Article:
Soundzipper Acoustic Consultant : Alex Tu

Collaborators : HYLA Architects | Aural-Aid

The Brief

Soundzipper was brought in as the acoustic consultant through the whole project lifecycle to ensure that good acoustical standards were upheld.

Working together with our collaborators, we crafted a comprehensive plan for a listening experience that integrated both aesthetics and sound quality.

The main purpose was to achieve a match to the client’s acoustic taste in the form of a precision room tuned for Hi-Fi that had Home Theatre capabilities. The end result was a listening room able to give sublime experiences that will send shivers down your spine across a myriad of music genres such as Classical, Jazz or Pop.

The client’s sound system was a pair of limited edition M Project Speaker by Magico powered by Soulution processors and amplifiers – an already staggering system in terms of sound quality. Our goal was to create an acoustic environment that would be able to match this system and do it justice.

The Listening Room Set Up – Magico M Project Speakers with Soulution Amplifiers

The Challenges

Integrating with the Designer’s Intent

Sound isolation was crucial as the Magico system was able to output high sound pressure levels down to the lowest frequencies. Therefore, a room-in-a-room design was proposed. New mounting systems had to be developed for the vibration isolation system to deal with space constraints and the need to retain exposed architectural elements such as steel columns.

The use of a “starlight” ceiling composed of hundreds of strands of optic fibre provided another challenge for the sound isolation. This was handled using a double layer ceiling system composed of both a floated acoustic ceiling and regular plasterboard ceiling.

Space constraints

Lack of ceiling space meant that the AC system had to be designed with smaller ducts and shorter runs while still providing adequate silencing of the AC unit. This challenge was tackled with the use of silencers and insulated ducts. Additionally, custom sound isolation ceiling access panels were created to ensure access to the AC units did not compromise sound isolation.

Weak sound isolating elements such as windows

Acoustic Windows on Right Wall of the Room with Acoustic Reflections Tamed by Absorptive Velour Curtains

Being able to see the outdoors was a strict requirement for this room and there were 2 sets of large windows flanking both sides of the listening room. To meet this challenge, we had to conduct an acoustic study to check the feasibility of keeping these windows given the SPL levels we were expecting. Our study showed that the answer was a yes and we specified windows by Schüco – a German window manufacturer known for their high-grade multilayer sealing mechanisms. Thick laminated glass due to its low-frequency isolation performance.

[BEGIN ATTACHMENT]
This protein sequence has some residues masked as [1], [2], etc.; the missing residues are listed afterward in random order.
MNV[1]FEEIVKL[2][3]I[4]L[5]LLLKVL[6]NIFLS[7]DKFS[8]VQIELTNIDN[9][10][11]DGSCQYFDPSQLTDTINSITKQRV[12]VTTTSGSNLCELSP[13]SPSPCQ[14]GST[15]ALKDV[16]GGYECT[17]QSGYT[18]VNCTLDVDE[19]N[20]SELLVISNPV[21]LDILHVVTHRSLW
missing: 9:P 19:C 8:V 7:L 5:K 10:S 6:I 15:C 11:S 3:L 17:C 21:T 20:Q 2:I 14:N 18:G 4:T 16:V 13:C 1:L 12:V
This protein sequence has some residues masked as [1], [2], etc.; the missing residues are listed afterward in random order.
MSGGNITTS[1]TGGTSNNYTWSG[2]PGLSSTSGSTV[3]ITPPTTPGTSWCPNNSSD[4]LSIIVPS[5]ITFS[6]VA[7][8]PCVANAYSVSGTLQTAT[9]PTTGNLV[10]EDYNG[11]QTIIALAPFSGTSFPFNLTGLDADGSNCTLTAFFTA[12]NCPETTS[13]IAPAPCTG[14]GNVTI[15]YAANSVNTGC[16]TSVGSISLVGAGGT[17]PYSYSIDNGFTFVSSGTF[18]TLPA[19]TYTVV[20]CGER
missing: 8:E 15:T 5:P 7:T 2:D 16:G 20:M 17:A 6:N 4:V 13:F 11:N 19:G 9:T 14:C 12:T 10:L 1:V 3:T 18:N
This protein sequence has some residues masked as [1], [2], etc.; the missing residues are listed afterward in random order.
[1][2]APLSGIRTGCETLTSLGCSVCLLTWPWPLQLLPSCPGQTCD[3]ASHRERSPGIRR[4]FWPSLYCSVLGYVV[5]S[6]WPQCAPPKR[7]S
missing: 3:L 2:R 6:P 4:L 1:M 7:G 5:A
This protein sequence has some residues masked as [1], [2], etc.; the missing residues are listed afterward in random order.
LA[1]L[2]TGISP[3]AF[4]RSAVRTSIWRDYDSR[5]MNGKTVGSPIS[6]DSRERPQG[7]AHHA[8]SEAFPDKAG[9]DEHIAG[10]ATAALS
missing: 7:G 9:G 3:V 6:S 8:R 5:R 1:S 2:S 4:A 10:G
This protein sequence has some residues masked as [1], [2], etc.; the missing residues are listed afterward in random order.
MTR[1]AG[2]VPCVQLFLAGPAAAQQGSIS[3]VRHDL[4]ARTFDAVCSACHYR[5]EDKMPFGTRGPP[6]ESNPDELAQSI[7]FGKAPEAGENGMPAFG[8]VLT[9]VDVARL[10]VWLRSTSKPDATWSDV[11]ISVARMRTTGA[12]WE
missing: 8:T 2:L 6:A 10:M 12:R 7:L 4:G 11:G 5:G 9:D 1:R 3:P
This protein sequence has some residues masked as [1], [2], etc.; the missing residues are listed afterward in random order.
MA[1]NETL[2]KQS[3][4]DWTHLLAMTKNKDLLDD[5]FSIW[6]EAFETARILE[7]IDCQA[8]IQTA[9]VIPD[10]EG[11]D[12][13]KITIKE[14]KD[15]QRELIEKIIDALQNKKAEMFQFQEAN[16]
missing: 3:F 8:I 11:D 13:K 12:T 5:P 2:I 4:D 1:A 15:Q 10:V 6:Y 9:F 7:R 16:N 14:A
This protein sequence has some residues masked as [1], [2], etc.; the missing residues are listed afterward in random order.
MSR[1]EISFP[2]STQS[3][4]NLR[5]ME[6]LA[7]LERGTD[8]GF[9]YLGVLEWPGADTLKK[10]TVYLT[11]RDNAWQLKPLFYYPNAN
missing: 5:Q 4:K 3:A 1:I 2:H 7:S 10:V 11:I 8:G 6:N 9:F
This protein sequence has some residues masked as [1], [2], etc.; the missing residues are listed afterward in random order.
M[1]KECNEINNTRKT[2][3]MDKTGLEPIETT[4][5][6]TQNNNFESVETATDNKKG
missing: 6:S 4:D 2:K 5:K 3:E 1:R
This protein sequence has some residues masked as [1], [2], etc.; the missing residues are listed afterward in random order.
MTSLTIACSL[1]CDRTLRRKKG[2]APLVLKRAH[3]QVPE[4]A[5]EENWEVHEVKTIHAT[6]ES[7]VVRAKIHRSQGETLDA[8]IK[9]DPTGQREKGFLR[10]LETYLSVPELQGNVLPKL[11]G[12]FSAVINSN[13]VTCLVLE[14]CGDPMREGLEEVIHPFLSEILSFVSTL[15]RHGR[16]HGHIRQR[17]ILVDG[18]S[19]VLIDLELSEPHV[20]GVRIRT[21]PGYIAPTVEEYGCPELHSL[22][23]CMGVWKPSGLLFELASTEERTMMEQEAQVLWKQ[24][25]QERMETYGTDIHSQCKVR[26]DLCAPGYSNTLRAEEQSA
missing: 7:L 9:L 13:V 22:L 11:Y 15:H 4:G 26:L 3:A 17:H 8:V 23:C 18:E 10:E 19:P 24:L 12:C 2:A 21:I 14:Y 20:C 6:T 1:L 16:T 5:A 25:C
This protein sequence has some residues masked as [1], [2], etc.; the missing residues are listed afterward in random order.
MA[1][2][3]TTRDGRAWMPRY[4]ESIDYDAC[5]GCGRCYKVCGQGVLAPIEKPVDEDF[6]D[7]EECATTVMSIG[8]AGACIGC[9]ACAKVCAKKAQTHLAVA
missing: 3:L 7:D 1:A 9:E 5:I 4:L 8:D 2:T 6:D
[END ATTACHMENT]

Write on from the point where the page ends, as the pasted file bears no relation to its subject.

The Design

To deal with the low frequencies, we used tuned steel bass traps hidden behind acoustically transparent fabric on the front walls.

A bookshelf was designed with the architect to provide scattering on the left and back walls. Slatted timber panels were chosen to be applied on the walls to create a warm sound. It was necessary to optimize the insulation coverage used behind the slatted timber panels to create regions of pure scattering and absorption. This had the dual purpose of reducing the deadness of the room while moulding the acoustic sound stage to become our imagined ideal.

Acoustic Scattering Bookshelves (Left Wall) and Bass Traps Hidden Behind Acoustic Fabric (Front Wall)

The Result

The room had good clarity with a sonorous quality. Percussion was quick and impactful and instruments were imbued with a sense of presence. Sound staging was very wide due to the asymmetric acoustic design we used. The Soundzipper team and the client were especially delighted with how the low frequencies turned out, with minimal room modes being activated except at the sub 30Hz regions.


The Reverberation Time was 0.36 seconds for the listening room – low but within the tolerance of the initial design intent.

Even though overall reverberation was low, the measured impulse response displayed a good level of early reflections that was an indicator of good sound quality for Hi-Fi listening.

The measured STC ratings for the various partitions were as follows:

  • STC 50 for the rear wall
  • STC 38 for the left wall (Compromised by the window but not a problem as the window faces the interior of the house)
  • STC 41 for the right wall. (Compromised by the window but not a problem due to the distance from neighbours)
  • STC 70 for the floor

Finally, the noise criterion (NC) for the room came in at NC 21 – respectable and qualifies the space as a good silent listening room.

Bonus: Have a 3D VR experience of this space brought you by our brand new Matterport camera!

Looking for a listening room? Contact us here

It's only fair to share...Share on Facebook
Tweet about this on Twitter
Share on LinkedIn